One of the sections included in the annual Senior Edition is a series of essays titled Seniors Speak. These works are written and submitted to The Acronym by members of the graduating class, allowing them to reflect on their experiences, share advice, and advocate for change. The writer of this piece is Devika Prasad (UIUC ’23), who lived in 1503B for all three years of her IMSA experience. She revived Hadron during her senior year and worked on Mu Alpha Theta.
I remember the ominous warnings of the class of 2017 – horror stories of decreasing application pools and increasing acceptance rates. The budget was broken, SIR was dying, and Clash had decidedly already seen its best days. They echoed to us what their seniors had told them: IMSA was going downhill, and there was nothing to do other than just watch it roll.
I paid unwavering heed to my seniors and daydreamed wistfully about how being born just a couple of years earlier would have allowed me to experience the esteemed IMSA I missed out on and granted me elite status as “a 90’s kid.” Our seniors’ cynical parting words made it hard for me to believe I could ever fall in love with the academy in the same way that they had.
But I did.
Throughout our sophomore and junior years, our class conquered the feat of becoming seniors. We helped sophomores at early move-in, we presented at Club Fair, we made IVC posts, and we had our turn at being the CAC’s favorite students. We embroidered our initials into the handkerchief of IMSA’s history. We were IMSA’s, and IMSA was ours.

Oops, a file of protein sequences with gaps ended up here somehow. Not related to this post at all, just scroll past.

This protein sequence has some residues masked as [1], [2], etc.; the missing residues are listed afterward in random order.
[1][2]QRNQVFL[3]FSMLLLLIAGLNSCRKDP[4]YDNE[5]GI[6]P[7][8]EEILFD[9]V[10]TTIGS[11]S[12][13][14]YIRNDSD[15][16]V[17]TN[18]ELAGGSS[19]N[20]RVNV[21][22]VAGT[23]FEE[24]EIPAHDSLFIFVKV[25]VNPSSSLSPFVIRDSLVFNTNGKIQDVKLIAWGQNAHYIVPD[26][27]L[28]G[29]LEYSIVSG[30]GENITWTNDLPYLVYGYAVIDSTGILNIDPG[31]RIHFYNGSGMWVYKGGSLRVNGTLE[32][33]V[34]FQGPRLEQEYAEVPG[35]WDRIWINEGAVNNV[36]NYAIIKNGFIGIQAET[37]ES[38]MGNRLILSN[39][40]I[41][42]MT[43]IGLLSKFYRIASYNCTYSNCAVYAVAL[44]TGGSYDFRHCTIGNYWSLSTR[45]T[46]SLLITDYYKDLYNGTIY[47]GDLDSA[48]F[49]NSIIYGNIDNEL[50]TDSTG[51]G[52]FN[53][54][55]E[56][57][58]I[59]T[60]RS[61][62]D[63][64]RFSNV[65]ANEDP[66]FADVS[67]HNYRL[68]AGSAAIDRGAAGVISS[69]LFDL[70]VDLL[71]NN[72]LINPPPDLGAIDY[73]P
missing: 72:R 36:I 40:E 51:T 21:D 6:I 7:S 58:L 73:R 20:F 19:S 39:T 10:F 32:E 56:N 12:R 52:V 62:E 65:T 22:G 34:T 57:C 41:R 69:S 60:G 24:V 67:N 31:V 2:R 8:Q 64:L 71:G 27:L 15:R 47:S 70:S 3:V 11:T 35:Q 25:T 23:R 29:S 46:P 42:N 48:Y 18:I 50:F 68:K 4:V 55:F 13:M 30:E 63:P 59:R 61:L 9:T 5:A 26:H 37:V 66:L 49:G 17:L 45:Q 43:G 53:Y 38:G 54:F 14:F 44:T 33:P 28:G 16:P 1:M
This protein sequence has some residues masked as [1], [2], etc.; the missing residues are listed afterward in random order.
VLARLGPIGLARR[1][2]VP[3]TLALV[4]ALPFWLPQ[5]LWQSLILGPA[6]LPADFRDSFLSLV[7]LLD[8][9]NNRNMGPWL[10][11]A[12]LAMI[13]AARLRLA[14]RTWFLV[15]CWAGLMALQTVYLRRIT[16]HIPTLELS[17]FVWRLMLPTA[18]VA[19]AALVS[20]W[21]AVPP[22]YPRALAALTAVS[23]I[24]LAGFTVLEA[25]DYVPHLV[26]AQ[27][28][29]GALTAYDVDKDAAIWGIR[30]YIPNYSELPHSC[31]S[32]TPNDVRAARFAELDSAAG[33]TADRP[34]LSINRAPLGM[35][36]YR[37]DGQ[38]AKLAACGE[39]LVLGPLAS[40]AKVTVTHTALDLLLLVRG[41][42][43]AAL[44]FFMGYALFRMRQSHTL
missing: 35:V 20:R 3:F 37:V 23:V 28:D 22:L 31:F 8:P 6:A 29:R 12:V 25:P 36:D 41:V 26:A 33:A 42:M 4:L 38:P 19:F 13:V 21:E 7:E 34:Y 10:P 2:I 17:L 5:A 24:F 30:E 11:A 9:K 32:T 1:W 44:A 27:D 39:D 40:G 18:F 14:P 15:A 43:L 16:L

But, officially, the Illinois Mathematics and Science Academy is an institution and, as with any institution, IMSA must do what it has to do to stay afloat. Change is inevitable, but when you claim something as your own, change becomes a lot more personal. So, throughout our two years, IMSA continued to make changes, and its students continued to criticize them.
With each new disappointing announcement, members of our class congratulated one another: “We’re graduating at the right time.”
And then I heard it again.
“IMSA’s going downhill from here.”
So, why do we say that? Why do we feel the need to forsake the place we love, give up on it as it adapts to survive?
At the cusp of our departure, we fear that the home which we have cherished will forget us and that which we have loved about IMSA will slowly fade away. I think that we use criticism to convolute how we process this fear. It’s like how fighting with your parents on a Sunday morning makes it that much easier to go back to school that night. A sense of cynicism might be the only thing that can ease the pain of our detachment and quell the anxiety we hold for the future of our home.
Even the people that you’d never think would miss IMSA will end up missing at least something about this place. Some of the most crucial years in our development are spent at the Academy; as we grew, we sunk our roots into IMSA and did as much for it as we possibly could. If we poured our everything into this place, what is left of us once we leave? Who are we once the tassel turns? Where will we find the next place we can claim as our own?
This all isn’t to say that the entirety of students’ anger with administrative decisions is unfounded – I’d simply like to distinguish between defensive cynicism and constructive criticism. If IMSA truly has consistently been going downhill for all this time, we must have already hit the bottom. And once we’ve hit the ground, there’s nowhere to go but forward and up. If SIR can turn itself around and rebuild even stronger, and just last week I heard a junior thanking the class of 2019 for making Clash fun again, perhaps we ought to have hope for shifts in the biology program and The Megadorm.
Truly, though, I don’t think the path of IMSA’s evolution can be expressed linearly. IMSA is a function of an exceptionally high order, with roots scattered all through its story. There will exist countless points of inflection through each change of direction in the cycle of convocation to graduation. Throughout each maximum and minimum, each time we fall, we will rise again.